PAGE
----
Fund managers haven't changed their investment strategies for the tech sector – in spite of the recent heavy selling that saw the Nasdaq log its worst day in two and a half years, according to a new data.
Fund managers globally were seemingly unfazed by the severe pullback with more investors overweight in technology than any other sector, the monthly Bank of America/Merrill Lynch Fund Manager Survey for April showed.
Almost 40 percent of managers surveyed were still overweight technology, way ahead of industrial stocks, the second most preferred sector, with a 27 percent overweight allocation.
Emerging market equities also benefited from fund manager optimism, with extreme underweight positions cut from 31 percent in March to 13 percent this month.
Stocks have been hit recently by concerns over weak corporate earnings and high valuations, encouraging some investors out of riskier assets, particularly momentum stocks, and into safer cyclical equities such as financials, basic resources and autos.
Global markets managed to snap that losing streak on Monday with Wall Street embracing data that showed U.S. retail sales had jumped the most since 2012.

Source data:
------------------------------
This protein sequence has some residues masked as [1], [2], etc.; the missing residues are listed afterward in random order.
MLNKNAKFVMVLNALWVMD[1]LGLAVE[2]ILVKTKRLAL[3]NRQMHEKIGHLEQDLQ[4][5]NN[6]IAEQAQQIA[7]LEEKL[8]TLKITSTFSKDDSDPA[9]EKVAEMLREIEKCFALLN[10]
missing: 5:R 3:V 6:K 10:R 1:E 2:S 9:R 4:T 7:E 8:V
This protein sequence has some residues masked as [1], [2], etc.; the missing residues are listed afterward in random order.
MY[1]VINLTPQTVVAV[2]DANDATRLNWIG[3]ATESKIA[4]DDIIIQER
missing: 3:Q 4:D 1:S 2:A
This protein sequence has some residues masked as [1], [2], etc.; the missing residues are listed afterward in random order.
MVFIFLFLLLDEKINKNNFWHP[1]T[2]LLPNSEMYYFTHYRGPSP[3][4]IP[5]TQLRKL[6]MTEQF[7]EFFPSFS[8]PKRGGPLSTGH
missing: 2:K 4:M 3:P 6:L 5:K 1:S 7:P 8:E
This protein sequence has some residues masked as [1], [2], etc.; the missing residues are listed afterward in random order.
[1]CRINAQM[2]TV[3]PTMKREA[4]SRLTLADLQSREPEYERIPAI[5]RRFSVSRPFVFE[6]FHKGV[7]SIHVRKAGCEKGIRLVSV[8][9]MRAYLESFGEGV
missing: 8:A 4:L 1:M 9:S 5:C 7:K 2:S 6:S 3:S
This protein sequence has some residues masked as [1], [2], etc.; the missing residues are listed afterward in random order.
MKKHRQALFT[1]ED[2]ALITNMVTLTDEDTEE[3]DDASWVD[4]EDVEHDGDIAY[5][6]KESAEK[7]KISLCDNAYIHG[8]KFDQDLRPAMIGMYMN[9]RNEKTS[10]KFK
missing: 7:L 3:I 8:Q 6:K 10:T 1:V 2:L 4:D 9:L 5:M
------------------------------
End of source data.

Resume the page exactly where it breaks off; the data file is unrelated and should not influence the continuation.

A preference for value might offer one clue to the recent sell-off in technology and biotech stocks, said Michael Hartnett, chief investment strategist at BofA Merrill Lynch Global Research who found a record number of investors believe value stocks will outperform growth stocks over the next 12 months.
"Recent market volatility has led investors to 'taper' their extreme bullishness on U.S. growth-plays and extreme bearishness on emerging markets," he said.
Cash allocations also remained close to a two-year high, but the selloff has not led to pessimism on risk assets as investor added to equity positions in April even as the highest percentage of investors since July 2000 think stocks are overvalued, the survey found.
The online and telephone survey polled 239 fund managers with a total of $674 billion of assets under management between 4th and the 10th April.
—By CNBC's Jenny Cosgrave